Thursday, January 25, 2007

Pres08: National vs State Primary Polls

Hillary Clinton and Rudy Giuliani are doing better in national polling than in the critical early primary and caucus states. Clinton leads all national Democratic polls, while Giuliani leads McCain in 33 of 43 national polls. But neither candidate does as well when we turn to the polling from the early voting states. Conversely, John Edwards does considerably better in all but two state polls than he does nationally.

Clinton's national support is significantly higher than it is in Iowa and New Hampshire. Nevada and South Carolina (with only 3 polls together) are just about equal to her national standing.

Giuliani has seen some convergence in state and national polls, though his current national support is still above support in three of the states, IA, NH and SC.

The sharpest contrast is with Edwards who does considerably better in IA, NH and SC than he does nationally. Nevada is again the state closest to his national standing.

McCain, Obama and Gingrich show the states spread around their national numbers. McCain in particular has seen some apparent decline in NH over the past 12 months, bringing initially favorable NH number down to his national levels. South Carolina with only 4 polls appears to have slipped a bit as well, but remains well above the national. In Iowa, McCain does no better but also not much worse than he does nationally. The trend in NH must, of course, be of concern for his campaign. Likewise, McCain's national support has been essentially flat over the past year.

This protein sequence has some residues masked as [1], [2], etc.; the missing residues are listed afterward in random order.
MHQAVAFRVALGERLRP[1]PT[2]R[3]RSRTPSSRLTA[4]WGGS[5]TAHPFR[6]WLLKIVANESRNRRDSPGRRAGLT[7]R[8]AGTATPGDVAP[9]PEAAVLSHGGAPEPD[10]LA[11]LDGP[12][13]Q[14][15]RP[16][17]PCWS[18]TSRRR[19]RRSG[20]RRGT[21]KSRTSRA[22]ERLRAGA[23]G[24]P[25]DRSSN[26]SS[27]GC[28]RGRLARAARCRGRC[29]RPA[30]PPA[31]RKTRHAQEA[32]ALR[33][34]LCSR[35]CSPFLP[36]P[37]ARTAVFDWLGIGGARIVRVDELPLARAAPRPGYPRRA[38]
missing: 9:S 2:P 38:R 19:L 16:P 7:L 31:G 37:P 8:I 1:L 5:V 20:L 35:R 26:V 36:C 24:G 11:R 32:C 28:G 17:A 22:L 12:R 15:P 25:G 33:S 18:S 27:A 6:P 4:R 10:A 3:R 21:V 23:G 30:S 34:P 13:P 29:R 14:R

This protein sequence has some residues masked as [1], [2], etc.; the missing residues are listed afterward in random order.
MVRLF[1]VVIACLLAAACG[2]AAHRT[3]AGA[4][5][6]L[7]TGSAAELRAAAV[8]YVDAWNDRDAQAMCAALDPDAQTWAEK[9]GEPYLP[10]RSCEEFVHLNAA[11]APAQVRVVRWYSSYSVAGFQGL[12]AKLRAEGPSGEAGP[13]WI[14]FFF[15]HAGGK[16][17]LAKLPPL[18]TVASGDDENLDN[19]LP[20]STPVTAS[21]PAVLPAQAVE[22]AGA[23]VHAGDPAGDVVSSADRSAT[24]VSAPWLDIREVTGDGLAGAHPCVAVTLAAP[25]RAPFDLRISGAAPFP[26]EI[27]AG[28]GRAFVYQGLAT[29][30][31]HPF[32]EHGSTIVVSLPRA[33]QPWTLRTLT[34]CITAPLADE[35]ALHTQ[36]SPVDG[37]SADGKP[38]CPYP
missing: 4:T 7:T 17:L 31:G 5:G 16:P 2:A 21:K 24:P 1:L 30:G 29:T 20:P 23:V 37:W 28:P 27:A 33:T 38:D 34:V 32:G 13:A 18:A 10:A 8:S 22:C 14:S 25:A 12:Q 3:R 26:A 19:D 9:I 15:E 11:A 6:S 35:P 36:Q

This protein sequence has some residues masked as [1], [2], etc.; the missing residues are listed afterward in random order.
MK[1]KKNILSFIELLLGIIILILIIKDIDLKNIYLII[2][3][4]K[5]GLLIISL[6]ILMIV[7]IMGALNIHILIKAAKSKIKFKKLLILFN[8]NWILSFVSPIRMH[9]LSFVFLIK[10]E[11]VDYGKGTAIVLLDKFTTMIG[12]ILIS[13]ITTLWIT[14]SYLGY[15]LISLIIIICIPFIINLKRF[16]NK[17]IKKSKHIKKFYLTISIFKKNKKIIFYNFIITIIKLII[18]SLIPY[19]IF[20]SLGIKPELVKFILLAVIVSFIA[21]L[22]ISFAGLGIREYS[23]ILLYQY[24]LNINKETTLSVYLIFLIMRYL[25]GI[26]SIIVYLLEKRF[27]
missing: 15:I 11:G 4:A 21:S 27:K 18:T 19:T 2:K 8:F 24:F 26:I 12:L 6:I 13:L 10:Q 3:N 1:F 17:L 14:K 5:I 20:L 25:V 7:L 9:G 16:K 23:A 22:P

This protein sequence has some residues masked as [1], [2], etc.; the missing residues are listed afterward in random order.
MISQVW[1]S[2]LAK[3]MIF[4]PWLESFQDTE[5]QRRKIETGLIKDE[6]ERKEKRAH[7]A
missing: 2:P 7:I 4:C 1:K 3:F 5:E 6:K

In Obama's case, there are relatively few polls so trends are not yet clear. There is not a wide gap between state and nation, though the national is a bit above most of the state polls.

Gingrich is still well behind Giuliani and McCain and his state polling if pretty evenly distributed above and below the national trend. Given the limited nature of his campaign so far there have been few events to affect these trends.

As we all know, the early primary states are not a representative sample of the country, so divergence of state from national polls is to be expected. But the political consequences of doing well nationally but less well in these four states can be profound. We'll keep an eye on these trends.